The Micro-Geography of Academic Research: How Distinctive is Economics?

By: J. Gibson. University of Waikato, Working Paper in Economics No. 3/18, 2018.

Abstract: “This study examines micro-geographic clustering of academic research, focusing on economics. Three U.S. ZIP codes are associated with articles in the top five economics journals that garnered one-half of all citations to the articles published in these journals over 2000 to 2015. This remarkable degree of micro-geographic concentration is not apparent in any other discipline. Outside of economics the top three ZIP codes are associated with just 12% of citations to their top five journals, on average. Concentration of citations to economics articles whose authors are associated with a few key ZIP codes has strengthened over time, even as it has weakened for other disciplines. This distinctively high level of spatial concentration in economics research is not consistent with hypotheses about disciplinary differences stemming from market forces or from reliance on research infrastructure located in specific locations.” [ABSTRACT FROM AUTHOR]


Cohesion Policy Incentives for Collaborative Industrial Research. The Evaluation of a Smart Specialisation Forerunner Programme

By: R. Crescenzi, G. de Blasio, M. Giua. Spatial Economics Research Centre, SERC Discussion Paper No. 231, 2018.

Abstract: “This paper evaluates a program of subsidies for Collaborative Industrial Research (co-) funded by the EU Cohesion Policy in Italy mobilizing over 1 billion euros. This program anticipated in the 2007-2013 funding cycle some of the key features of Smart Specialization Strategy (S3) programmes, offering evidence-based insights on potential challenges to the practical application of the S3 approach. The programme was not successful in boosting investments, value added or employment of beneficiary firms. The collaborative dimension of the projects added limited value and a more generous level funding would have not improved effectiveness. However, positive impacts emerged in low tech sectors.” [ABSTRACT FROM AUTHORS]


Inter-Firm Networks and Firm Performance: The Case of Italy

By: C. Burlina. University of Padova. Marco Fanno Working Paper No. 216, 2018.

Abstract: “This study investigates a particular type of network, the inter-firm network (IFN), and its impact on performances of Italian firms between 2010-2015. After revising the literature on alliances and networks for what concerns the geographical and industrial dimension, I focus my attention on networks’ performance and innovation propensity. The empirical analysis, based on a sample of about 4,000 firms, is divided in two parts: firstly, applying a “difference- in-difference” technique, is tested the impact of being in an IFN; secondly, focusing on year 2013, are measured the different effects of IFN characteristics. Results demonstrate that belonging to an IFN has a positive impact on firms’ growth. Moreover, industry heterogeneity of members and internationalisation scope (rather than innovation) turn out to be the main factors increasing firm’s profitability and economic growth.” [ABSTRACT FROM AUTHOR]


Proximity and modes of innovation – evidence from two agricultural engineering industries in north-west Germany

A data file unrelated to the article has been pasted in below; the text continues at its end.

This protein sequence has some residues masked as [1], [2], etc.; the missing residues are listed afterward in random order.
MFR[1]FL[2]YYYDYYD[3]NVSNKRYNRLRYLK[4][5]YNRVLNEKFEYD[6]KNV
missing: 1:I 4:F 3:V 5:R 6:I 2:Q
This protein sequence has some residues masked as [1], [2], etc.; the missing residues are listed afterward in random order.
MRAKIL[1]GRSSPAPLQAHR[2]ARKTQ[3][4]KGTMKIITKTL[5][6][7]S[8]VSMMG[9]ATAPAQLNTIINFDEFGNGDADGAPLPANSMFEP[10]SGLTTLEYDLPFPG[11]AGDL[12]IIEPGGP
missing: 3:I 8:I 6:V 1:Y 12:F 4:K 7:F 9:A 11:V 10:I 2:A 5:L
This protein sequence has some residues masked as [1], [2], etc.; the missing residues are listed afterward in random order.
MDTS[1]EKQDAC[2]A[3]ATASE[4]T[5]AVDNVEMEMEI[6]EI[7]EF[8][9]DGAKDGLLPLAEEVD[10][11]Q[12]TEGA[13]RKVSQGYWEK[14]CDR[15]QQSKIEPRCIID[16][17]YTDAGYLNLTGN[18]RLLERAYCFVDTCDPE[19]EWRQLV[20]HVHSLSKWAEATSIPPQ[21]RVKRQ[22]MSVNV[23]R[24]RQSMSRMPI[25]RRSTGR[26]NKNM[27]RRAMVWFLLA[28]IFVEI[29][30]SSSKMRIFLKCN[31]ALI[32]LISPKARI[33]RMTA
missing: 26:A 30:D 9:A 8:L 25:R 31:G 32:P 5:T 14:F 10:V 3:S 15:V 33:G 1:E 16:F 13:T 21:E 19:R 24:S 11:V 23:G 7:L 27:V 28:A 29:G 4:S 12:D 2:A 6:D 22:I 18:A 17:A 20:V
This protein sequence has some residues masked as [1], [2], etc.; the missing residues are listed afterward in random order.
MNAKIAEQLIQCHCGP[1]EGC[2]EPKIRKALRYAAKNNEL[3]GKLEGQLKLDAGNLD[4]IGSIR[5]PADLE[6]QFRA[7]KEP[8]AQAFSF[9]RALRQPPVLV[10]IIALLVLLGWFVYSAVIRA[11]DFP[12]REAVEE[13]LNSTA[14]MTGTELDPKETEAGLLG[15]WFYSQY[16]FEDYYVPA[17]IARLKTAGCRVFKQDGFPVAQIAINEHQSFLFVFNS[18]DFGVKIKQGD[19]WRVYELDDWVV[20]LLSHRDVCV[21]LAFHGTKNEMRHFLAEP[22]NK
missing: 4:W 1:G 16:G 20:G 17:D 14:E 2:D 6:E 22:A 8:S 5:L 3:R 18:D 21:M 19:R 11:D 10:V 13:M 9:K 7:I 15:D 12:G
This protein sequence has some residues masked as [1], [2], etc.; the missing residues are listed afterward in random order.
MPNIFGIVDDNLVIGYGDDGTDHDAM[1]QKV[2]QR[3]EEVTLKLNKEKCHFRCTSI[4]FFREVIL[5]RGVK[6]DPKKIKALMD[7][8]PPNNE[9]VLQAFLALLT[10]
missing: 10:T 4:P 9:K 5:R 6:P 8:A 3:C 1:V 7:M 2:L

By: D. Santner. European Planning Studies, DOI: 10.1080/09654313.2018.1427700, 2018.

Abstract: “Recently, policymakers realized the important role of traditional industries for regional development. However, traditional policies of the last decades mainly focussed on science-intensive high- tech industries. Therefore, it is important to understand, how traditional industries innovate and renew themselves. One of the most notable recent strands of literature distinguishing between the characteristics of high- and low-tech industries is the one on modes of innovation. However, another very important approach related to innovation and regional development, the proximity literature, has only partly discussed in relation to innovation modes. This paper seeks to contribute to this issue by focussing on two traditional agricultural engineering industries from north- western Germany that experienced processes of renewal in the first years of the twenty-first century. It is shown that these industries followed very different developments and utilized different forms of proximities in this process in very specific ways.” [ABSTRACT FROM AUTHOR]


On the evolution of the Castel Goffredo hosiery cluster: a life cycle perspective

By: G. Carli, A. Morrison. European Planning Studies, DOI: 10.1080/09654313.2018.1448757, 2018.

Abstract: “The ‘life cycle’ approach has become popular in studies on industrial clusters. However, some concerns have been raised over the inherent determinism of this approach and its tendencies to focus exclusively on cluster internal dynamics while neglecting the role of external factors and socio-economic contingencies. This paper addresses these criticisms by investigating the long-term development of Castel Goffredo, a traditional textile cluster in Italy. In our analysis, we identify and characterize the main stages of the life cycle and its antecedents. We single out the main triggering factors behind each of these stages and show that a variety of factors, both external and internal to the cluster, contributed to its development. Our findings confirm that an ‘adaptive’ cycle approach, which focuses also on contingencies and external factors, appear to be appropriate for investigating the long-term evolution of clusters.” [ABSTRACT FROM AUTHORS]